Tuning into Today

In this week’s parashah, Parashat Nitzavim, Moses gathers the entire Jewish people before God and formulates a covenant between them, beginning with the words, “You are all standing here today….” The Zohar reveals that the word “today” (היום) alludes to Rosh Hashanah, especially in the final Torah portions of Deuteronomy. So, even though this covenant was made on the day of Moses’ passing, the 7th of Adar, in effect we renew it every year on Rosh Hashanah.

Obviously, Rosh Hashanah—literally, the “Head of the Year”—has an explicit connection with time, which is divided into past, present and future.

A well known aphorism states that, “The past is no longer, the future is yet to be, and the present, is like the blink of an eye,” and the sages state that, “God’s salvation comes in the blink of an eye.” In order for us to experience God’s salvation, to merit “Mashiach now!” we must strengthen our connection with the fleeting moment of the present.

In Hebrew, the present is also known as “intermediate time” (זמן בינוני). In the Tanya, the basic tome of Chabad philosophy, the Alter Rebbe stresses that we should strive to be an “intermediate” (בינוני), implicitly directing us to focus our consciousness on the present moment. A righteous individual lives in the future, constantly experiencing the World to Come; the wicked individual (עבריין), is held back by undesirable deeds (עברות) from his past (עבר); but the intermediate, who lives in the present, is free of his past transgressions and experiences God’s imminent salvation at every moment; he is truly liberated.

We are taught in Chassidut that any consummate reality is inter-inclusive; every one of its elements reflects the others. Accordingly, although “today” refers to the present moment, nonetheless, it also includes within it a reflection of both the past and the future. This inter-inclusion of the past, present, and future within the present is apparent in the first six verses of Parashat Nitzavim, in which the word “today” (היום), representing the present, appears five times.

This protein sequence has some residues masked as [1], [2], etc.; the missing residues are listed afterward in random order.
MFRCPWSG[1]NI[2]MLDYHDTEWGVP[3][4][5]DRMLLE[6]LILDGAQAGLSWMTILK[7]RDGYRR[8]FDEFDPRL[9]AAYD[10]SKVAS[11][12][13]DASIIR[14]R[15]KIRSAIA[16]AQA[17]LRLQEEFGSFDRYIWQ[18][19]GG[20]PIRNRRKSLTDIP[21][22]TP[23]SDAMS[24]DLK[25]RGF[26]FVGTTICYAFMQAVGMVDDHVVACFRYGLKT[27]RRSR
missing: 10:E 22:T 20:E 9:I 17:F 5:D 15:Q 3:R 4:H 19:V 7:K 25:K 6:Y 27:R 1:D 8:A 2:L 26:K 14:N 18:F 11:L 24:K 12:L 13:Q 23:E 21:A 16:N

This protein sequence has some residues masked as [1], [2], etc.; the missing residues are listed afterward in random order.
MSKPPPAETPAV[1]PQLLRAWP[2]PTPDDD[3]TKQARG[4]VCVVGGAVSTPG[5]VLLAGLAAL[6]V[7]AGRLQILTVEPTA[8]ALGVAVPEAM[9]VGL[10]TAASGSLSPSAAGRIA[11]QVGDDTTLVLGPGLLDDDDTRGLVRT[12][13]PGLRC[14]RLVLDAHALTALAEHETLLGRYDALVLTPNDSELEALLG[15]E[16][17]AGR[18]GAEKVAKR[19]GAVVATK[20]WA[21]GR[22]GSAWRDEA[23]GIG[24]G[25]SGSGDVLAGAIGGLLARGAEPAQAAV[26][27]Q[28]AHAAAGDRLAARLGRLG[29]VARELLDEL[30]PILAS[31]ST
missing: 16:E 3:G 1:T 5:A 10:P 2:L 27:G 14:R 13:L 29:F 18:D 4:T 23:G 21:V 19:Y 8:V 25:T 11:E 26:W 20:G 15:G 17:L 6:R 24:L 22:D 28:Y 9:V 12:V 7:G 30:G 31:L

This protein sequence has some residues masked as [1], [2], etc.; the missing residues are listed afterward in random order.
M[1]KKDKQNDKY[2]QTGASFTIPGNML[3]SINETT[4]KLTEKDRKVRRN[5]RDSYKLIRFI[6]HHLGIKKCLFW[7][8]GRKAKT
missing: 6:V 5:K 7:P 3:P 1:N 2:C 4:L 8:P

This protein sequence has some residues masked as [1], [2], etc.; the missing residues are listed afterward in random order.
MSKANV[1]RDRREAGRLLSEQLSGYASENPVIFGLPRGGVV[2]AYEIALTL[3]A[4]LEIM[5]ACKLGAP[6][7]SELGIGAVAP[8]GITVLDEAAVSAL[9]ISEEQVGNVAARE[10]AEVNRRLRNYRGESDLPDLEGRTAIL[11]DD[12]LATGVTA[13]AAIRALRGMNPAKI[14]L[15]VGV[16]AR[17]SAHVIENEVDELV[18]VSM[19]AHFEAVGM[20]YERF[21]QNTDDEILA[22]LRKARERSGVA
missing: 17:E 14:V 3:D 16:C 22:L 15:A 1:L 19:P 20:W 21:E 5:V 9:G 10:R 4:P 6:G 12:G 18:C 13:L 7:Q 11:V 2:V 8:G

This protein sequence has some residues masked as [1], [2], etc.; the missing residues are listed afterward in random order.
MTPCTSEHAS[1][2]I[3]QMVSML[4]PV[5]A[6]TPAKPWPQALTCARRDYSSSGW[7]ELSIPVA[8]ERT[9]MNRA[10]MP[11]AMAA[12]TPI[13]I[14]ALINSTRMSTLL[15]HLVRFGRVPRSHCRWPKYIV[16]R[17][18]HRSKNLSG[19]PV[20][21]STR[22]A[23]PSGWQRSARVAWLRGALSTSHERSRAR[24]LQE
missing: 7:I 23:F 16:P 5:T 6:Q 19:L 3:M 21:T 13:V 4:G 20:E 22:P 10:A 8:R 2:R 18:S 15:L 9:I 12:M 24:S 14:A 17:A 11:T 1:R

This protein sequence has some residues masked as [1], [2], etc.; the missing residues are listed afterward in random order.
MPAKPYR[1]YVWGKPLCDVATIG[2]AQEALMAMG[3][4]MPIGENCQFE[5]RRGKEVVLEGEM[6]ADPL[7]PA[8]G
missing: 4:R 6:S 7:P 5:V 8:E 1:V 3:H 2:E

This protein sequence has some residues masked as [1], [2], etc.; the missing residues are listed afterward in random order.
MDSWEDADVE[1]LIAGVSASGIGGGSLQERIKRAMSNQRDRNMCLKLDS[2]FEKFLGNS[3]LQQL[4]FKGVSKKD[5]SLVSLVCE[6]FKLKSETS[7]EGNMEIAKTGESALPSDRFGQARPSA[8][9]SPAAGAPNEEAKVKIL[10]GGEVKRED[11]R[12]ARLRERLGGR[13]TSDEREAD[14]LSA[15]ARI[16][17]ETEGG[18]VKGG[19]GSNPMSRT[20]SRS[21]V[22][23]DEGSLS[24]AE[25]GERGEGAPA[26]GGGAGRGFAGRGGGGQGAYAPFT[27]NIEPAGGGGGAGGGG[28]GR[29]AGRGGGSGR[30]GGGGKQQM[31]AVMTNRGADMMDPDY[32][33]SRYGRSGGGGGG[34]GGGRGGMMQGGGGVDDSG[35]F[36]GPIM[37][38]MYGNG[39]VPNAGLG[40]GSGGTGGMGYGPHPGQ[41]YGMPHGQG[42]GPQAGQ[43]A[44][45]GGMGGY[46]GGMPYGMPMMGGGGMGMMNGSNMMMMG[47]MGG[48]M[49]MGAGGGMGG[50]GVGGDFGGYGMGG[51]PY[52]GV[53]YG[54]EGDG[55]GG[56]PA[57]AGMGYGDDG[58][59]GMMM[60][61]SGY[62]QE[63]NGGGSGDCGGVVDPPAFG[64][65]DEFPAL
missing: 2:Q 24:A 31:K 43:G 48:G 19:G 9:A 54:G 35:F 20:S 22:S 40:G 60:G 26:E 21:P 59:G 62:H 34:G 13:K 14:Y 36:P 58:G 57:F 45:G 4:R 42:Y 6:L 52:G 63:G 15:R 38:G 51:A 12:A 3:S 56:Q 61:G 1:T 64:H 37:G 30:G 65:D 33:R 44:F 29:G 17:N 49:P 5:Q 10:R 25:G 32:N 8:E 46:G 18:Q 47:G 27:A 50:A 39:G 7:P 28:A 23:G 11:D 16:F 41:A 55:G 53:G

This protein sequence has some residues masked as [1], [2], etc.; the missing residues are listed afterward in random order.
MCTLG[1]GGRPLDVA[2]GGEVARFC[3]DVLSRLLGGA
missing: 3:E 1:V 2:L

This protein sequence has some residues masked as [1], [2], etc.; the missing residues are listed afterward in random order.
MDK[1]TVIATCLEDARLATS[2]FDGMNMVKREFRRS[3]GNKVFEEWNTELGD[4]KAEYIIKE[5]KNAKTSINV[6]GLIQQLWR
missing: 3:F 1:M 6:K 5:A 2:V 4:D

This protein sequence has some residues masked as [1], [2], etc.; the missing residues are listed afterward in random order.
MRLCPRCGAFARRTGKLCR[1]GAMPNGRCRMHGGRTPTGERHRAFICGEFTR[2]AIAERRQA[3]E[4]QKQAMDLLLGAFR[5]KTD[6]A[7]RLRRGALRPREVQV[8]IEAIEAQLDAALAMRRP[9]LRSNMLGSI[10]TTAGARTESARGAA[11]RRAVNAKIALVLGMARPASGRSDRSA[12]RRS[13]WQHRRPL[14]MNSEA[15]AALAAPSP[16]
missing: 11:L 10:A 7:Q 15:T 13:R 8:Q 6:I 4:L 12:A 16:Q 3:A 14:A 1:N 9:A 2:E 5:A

The past within the present is alluded to in the first two verses, which begin: “You are all standing here today before Havayah, your God.” In contradistinction to the inclusiveness and unity suggested in these opening words, the remainder of the verse and the following verse enumerate ten different levels of Jews. The contrast between the unity of the people as a whole as we stand before the Almighty and the various levels of individuals within the whole teaches us that any status we may have acquired becomes a thing of the past as we stand together before the Almighty, renewing our covenant with Him on Rosh Hashanah.

The next two verses refer to the present within the present, “That you may enter the covenant of Havayah your God, and His oath, which Havayah your God is making with you this day; in order to establish you today as His people and that He will be your God, as He spoke to you and as He swore to your forefathers to Abraham, to Isaac, and to Jacob.” The present moment is about action, as the Lubavitcher Rebbe stressed time and again. These two verses describe the act we perform on Rosh Hashanah: renewing the covenant that God made with us and reestablishing our status as God’s people.

The final two verses are a unique Biblical example of including the future within the present, as they describe how all future generations of the Jewish people participate in the present moment. “And not with you alone am I making this covenant… but with those who stand here with us today… and with those who are not here with us today.”

Thus, on Rosh Hashanah, past, present and future fuse into one awe-inspiring moment as we renew our covenant with the Almighty, “To establish you today for Him as a people and He will be your God.”

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